One of my favorite parts about working as a scientist is attending scientific conferences (at least, before covid). These conferences are great opportunities to meet and network with like-minded professionals, catch up with friends, and see and hear the hottest and latest new research.
They can also be a bit overwhelming, like drinking out of a firehose, or sending Randy a casual email only to end up becoming part of his team and working on ABT things for years. When you show up to one of these conferences, they hand you a veritable bible with ALL of the abstracts for every session, every poster, every talk that you might want to go see. I’m talking hundreds, if not thousands, of abstracts.
Of course I don’t read all of them (I’m not much of a paleontologist, so that lets me rule out quite a few), but even among the ones I’m interested in I still have to make some decisions about which talks to go hear, and which posters to see. The only way to do this is to skim the abstracts and see which ones really grab my attention. Maybe you can see where this is going!
The first GSA I went to after reading Randy’s book, I noticed something. Every abstract that I was circling in my book was written using a form of the ABT. Especially important was the AND part. If these abstracts didn’t start off with something that I understood and agreed with, I probably didn’t even make it to the end.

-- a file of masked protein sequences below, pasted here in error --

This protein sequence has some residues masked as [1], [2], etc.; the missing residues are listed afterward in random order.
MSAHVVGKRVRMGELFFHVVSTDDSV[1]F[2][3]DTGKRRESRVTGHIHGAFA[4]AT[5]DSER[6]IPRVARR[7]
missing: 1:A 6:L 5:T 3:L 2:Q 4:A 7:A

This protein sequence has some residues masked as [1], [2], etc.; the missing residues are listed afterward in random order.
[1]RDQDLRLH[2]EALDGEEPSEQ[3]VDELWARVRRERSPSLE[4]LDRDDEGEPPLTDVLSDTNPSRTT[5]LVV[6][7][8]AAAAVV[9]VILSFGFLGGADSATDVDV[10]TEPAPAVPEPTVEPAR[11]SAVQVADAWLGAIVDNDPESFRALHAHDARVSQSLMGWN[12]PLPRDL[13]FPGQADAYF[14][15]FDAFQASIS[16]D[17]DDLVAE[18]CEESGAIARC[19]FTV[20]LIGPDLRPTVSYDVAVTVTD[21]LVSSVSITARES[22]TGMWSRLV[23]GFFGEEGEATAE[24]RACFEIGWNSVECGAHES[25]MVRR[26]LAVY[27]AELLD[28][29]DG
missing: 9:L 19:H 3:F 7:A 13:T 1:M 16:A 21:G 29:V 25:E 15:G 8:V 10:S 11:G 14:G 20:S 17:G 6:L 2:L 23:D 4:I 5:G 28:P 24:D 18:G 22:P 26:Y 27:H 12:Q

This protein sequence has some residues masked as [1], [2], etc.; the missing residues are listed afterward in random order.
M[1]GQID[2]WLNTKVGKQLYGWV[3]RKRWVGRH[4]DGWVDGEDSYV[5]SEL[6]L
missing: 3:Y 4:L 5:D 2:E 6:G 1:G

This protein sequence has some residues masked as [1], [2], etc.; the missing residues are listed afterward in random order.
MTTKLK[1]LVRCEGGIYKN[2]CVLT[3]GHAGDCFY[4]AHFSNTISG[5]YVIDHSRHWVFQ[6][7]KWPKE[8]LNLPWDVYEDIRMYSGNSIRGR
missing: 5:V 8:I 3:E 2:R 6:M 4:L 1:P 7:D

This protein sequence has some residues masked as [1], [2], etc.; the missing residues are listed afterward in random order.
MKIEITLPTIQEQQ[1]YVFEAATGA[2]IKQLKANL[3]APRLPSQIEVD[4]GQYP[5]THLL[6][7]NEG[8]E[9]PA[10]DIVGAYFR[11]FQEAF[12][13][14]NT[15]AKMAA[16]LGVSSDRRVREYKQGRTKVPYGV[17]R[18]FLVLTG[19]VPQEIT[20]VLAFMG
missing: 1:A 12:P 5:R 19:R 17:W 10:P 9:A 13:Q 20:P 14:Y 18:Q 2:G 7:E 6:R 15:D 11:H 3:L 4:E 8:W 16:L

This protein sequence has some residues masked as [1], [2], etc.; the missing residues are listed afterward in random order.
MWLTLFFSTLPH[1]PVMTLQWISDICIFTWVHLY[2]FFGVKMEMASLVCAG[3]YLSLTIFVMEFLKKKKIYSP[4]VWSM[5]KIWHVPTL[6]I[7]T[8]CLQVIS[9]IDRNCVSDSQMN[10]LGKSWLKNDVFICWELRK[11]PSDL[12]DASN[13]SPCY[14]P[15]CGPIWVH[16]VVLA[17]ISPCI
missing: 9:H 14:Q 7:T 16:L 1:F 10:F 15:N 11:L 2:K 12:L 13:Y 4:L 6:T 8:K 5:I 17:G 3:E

Of course, the ABTs were not perfect. They weren’t written intentionally to be ABTs. There would have been plenty of room to workshop them in the course, or a Working Circle! But some folks do possess an inherent instinct for narrative, and those are the people whose talks I ended up going to.
So scientists take note! Yes, it can be very valuable to structure your talk using the ABT. But if you don’t get people in the room to hear your talk in the first place, it won’t matter. Therefore, if you are presenting at a conference, use the ABT in your abstract! You just might see me in the audience.
Geologic Resources Inventory Report Writer/Editor
Colorado State University/Cooperator to the National Park Service